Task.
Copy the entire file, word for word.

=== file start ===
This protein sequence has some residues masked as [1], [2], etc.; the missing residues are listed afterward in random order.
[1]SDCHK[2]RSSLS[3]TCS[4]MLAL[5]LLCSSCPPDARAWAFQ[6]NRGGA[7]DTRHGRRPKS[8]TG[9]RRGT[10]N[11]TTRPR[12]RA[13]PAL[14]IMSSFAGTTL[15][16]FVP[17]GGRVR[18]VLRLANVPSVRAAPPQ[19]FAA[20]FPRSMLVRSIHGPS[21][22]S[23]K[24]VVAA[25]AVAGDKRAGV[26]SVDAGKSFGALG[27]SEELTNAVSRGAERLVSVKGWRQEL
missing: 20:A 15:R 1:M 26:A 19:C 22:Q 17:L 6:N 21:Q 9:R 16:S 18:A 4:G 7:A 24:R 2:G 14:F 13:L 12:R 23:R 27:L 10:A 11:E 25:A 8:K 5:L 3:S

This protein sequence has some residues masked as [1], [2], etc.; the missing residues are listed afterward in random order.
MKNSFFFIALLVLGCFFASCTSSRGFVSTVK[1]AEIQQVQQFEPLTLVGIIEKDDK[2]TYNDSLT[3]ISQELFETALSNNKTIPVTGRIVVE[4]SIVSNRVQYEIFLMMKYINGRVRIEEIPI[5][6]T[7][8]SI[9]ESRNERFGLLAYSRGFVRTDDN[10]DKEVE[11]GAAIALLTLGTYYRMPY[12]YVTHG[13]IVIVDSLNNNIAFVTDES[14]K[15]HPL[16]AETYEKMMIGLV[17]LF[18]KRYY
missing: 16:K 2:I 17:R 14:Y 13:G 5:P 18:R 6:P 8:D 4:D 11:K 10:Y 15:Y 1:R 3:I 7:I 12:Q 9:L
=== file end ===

This protein sequence has some residues masked as [1], [2], etc.; the missing residues are listed afterward in random order.
[1]SDCHK[2]RSSLS[3]TCS[4]MLAL[5]LLCSSCPPDARAWAFQ[6]NRGGA[7]DTRHGRRPKS[8]TG[9]RRGT[10]N[11]TTRPR[12]RA[13]PAL[14]IMSSFAGTTL[15][16]FVP[17]GGRVR[18]VLRLANVPSVRAAPPQ[19]FAA[20]FPRSMLVRSIHGPS[21][22]S[23]K[24]VVAA[25]AVAGDKRAGV[26]SVDAGKSFGALG[27]SEELTNAVSRGAERLVSVKGWRQEL
missing: 20:A 15:R 1:M 26:A 19:C 22:Q 17:L 6:N 21:Q 9:R 16:S 18:A 4:G 7:A 24:R 2:G 14:F 13:L 12:R 23:R 27:L 10:A 11:E 25:A 8:K 5:L 3:S

This protein sequence has some residues masked as [1], [2], etc.; the missing residues are listed afterward in random order.
MKNSFFFIALLVLGCFFASCTSSRGFVSTVK[1]AEIQQVQQFEPLTLVGIIEKDDK[2]TYNDSLT[3]ISQELFETALSNNKTIPVTGRIVVE[4]SIVSNRVQYEIFLMMKYINGRVRIEEIPI[5][6]T[7][8]SI[9]ESRNERFGLLAYSRGFVRTDDN[10]DKEVE[11]GAAIALLTLGTYYRMPY[12]YVTHG[13]IVIVDSLNNNIAFVTDES[14]K[15]HPL[16]AETYEKMMIGLV[17]LF[18]KRYY
missing: 16:K 2:I 17:R 14:Y 13:G 5:P 18:R 6:P 8:D 4:D 11:K 10:Y 15:Y 1:R 3:I 7:I 12:Q 9:L